Updated: Mar 15, 2019
Court Bond Definition and Why You Should Learn About It
Have you heard of the word court bond? It is a term you would not want to hear but should know. Here’s Criminal Defense Lawyer in Nashville Jefre Goldtrap for another free legal advice. Here I’ll show you the court bond definition and how it can make you stay out of jail.
What is court bond definition?
To explain simply, let’s say you got arrested for a crime, theft for example. You will stay under the police’s custody and a charge will be filed against you. You have to spend the night or days in jail unless you pay bail or get a bond from court.
The court bond is the amount the judge set you must pay in order to go out and stay out of jail during the hearing of your case. There are several factors affect how much bond the judge can give you. It depends on how serious your offense. The chance of committing another crime can also affect the court bond. Lastly, the probability of you running away from your trial is considered.
Difference Between Bond and Bail
Court bond and bail are often used interchangeably. They are closely related to have different meanings. According to Justia, “Bail is the money a defendant must pay in order to get out of jail. A bond is posted on a defendant’s behalf, usually by a bail bond company, to secure his or her release.” Bail serves as your collateral to the court. It’s like a commitment that you are coming back to settle your case.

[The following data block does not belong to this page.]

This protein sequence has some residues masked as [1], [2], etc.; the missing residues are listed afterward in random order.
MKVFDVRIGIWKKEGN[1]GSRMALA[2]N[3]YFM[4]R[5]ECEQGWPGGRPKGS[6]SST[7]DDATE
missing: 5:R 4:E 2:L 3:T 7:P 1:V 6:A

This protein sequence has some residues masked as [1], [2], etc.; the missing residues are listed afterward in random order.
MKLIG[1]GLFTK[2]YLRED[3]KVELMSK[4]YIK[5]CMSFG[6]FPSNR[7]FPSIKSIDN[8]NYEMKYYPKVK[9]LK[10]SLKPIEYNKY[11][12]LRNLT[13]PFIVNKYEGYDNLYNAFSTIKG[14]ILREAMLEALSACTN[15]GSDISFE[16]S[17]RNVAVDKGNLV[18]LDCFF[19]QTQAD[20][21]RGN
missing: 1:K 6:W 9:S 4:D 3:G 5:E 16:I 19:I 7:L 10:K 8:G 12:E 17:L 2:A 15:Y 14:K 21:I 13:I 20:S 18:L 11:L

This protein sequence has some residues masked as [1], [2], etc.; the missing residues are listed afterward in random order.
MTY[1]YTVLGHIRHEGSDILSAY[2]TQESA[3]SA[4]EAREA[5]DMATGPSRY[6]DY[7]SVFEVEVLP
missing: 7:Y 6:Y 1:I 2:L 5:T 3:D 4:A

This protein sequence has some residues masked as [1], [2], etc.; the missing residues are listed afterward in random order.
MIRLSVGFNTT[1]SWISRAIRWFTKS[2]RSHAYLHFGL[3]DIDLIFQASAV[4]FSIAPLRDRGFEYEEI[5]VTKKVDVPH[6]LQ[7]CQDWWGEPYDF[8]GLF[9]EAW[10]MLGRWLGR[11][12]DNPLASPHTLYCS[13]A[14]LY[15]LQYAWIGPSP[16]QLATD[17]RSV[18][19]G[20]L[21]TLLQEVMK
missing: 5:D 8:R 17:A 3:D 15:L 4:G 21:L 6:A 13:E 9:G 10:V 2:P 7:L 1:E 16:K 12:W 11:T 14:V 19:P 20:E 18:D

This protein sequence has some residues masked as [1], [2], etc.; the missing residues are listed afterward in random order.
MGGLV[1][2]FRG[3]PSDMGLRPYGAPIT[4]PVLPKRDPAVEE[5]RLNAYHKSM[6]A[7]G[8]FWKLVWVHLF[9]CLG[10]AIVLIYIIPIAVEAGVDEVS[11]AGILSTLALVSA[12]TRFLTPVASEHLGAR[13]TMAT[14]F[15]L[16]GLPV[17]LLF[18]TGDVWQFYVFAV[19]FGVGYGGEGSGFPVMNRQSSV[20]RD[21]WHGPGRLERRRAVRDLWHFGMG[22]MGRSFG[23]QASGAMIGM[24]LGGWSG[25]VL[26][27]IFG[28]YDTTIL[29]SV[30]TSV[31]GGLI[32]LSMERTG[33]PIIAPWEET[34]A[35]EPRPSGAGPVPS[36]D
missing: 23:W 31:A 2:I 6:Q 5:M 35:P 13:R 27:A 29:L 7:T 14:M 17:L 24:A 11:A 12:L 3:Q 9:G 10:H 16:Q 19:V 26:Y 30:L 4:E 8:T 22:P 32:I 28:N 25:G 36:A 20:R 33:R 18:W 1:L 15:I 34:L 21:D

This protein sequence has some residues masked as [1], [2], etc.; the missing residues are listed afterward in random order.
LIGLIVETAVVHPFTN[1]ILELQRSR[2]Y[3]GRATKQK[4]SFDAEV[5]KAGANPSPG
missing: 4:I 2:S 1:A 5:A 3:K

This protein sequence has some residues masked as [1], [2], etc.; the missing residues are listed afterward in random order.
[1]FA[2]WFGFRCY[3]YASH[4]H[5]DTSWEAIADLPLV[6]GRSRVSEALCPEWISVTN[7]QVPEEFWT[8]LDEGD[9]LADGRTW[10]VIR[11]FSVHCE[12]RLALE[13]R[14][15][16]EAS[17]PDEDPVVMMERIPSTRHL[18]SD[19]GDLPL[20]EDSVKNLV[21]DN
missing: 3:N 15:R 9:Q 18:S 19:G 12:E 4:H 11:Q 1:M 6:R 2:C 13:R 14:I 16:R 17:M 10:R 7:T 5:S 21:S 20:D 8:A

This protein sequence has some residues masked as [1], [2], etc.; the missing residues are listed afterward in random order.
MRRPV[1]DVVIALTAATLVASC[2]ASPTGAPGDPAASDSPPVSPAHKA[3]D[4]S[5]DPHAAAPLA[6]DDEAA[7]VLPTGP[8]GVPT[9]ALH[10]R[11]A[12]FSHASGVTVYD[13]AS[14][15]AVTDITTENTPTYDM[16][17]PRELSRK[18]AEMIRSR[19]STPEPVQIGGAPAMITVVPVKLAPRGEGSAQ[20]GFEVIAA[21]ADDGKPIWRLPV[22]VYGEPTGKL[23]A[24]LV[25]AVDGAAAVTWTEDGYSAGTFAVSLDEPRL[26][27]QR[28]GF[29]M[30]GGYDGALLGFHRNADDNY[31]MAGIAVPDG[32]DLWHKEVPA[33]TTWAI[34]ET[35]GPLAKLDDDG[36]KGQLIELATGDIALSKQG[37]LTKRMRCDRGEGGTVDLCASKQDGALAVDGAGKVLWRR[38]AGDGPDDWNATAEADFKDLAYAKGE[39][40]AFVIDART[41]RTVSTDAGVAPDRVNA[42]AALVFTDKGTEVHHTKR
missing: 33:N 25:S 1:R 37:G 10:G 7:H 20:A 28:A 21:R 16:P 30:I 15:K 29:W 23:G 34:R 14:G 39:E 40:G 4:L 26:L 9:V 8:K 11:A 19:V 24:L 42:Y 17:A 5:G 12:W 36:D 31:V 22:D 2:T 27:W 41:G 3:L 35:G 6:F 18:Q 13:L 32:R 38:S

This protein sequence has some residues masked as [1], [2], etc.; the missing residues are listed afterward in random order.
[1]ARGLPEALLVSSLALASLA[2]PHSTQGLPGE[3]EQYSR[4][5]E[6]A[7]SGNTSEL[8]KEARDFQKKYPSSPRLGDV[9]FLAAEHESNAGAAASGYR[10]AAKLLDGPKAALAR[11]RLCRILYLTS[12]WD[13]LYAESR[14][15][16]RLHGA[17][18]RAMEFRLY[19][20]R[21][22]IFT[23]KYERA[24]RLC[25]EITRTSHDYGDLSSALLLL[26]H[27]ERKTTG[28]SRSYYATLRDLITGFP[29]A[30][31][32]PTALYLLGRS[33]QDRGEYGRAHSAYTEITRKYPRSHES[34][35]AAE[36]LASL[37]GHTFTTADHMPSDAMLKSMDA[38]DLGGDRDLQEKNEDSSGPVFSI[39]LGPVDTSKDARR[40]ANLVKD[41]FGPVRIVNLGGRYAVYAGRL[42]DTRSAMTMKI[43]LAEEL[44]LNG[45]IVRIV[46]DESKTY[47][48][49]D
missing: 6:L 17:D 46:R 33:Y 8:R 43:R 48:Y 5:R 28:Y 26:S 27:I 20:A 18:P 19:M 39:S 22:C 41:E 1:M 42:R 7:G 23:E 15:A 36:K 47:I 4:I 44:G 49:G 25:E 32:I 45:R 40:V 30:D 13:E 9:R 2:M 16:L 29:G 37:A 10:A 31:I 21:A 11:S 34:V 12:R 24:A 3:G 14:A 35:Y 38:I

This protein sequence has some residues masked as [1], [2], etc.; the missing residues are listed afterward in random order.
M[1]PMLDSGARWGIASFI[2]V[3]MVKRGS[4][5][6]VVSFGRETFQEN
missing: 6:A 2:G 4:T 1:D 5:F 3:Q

What if I cannot afford the court bond judge gave me?
Though the Eighth Amendment to the U.S. Constitution forbids “excessive bail”, you’ll be surprised how judge can give expensive bond or even deny a court bond from an accused. I have experience as a criminal defense lawyer in Nashville, TN, that a client was give $4 million dollar court bond. When this happens, you can’t just say, “Your honor, I cannot afford that bond jail.” There’s a process I did for the court to lower the bond.
What I did was I wrote a motion and notify the state. In criminal court, the motion should say that you cannot meet the bond under circumstances. You have to have a rational explanation of why you can’t afford the bond. The amount of bound should be reasonable that it brings you back to court and it guarantees public safety.
What are court bond types?
1. Cash Bond - Cash bond court is when you pay the full amount of bail to assure the court that you are coming back for the trial. If for any reason you did not show up in your trial schedule or court settlement, the court will get your money. But if you come, your cash bond will be returned to you.
2. Surety Bond- If you don’t have enough money for the court bond, you can resort to a surety bond, a bail bond to be exact. In here, a bail bond provider or bondsman can secure you like insurance. If you fail to appear in court, the bondsman will pay the whole bail amount.
3. Property Bond- This court bond works almost the same with cash bond but this case, it is your property like real estate to be posted. In some situations, the value of the property should be twice the amount of your bail for it to be approved.
Do you have more questions about court bond definition? Feel free to contact me.
Don't forget to join the Facebook Group "Addicted Families" to discuss with me your queries about DUI and anything related with my expertise. This is Free for all who subscribe with my channel and blog.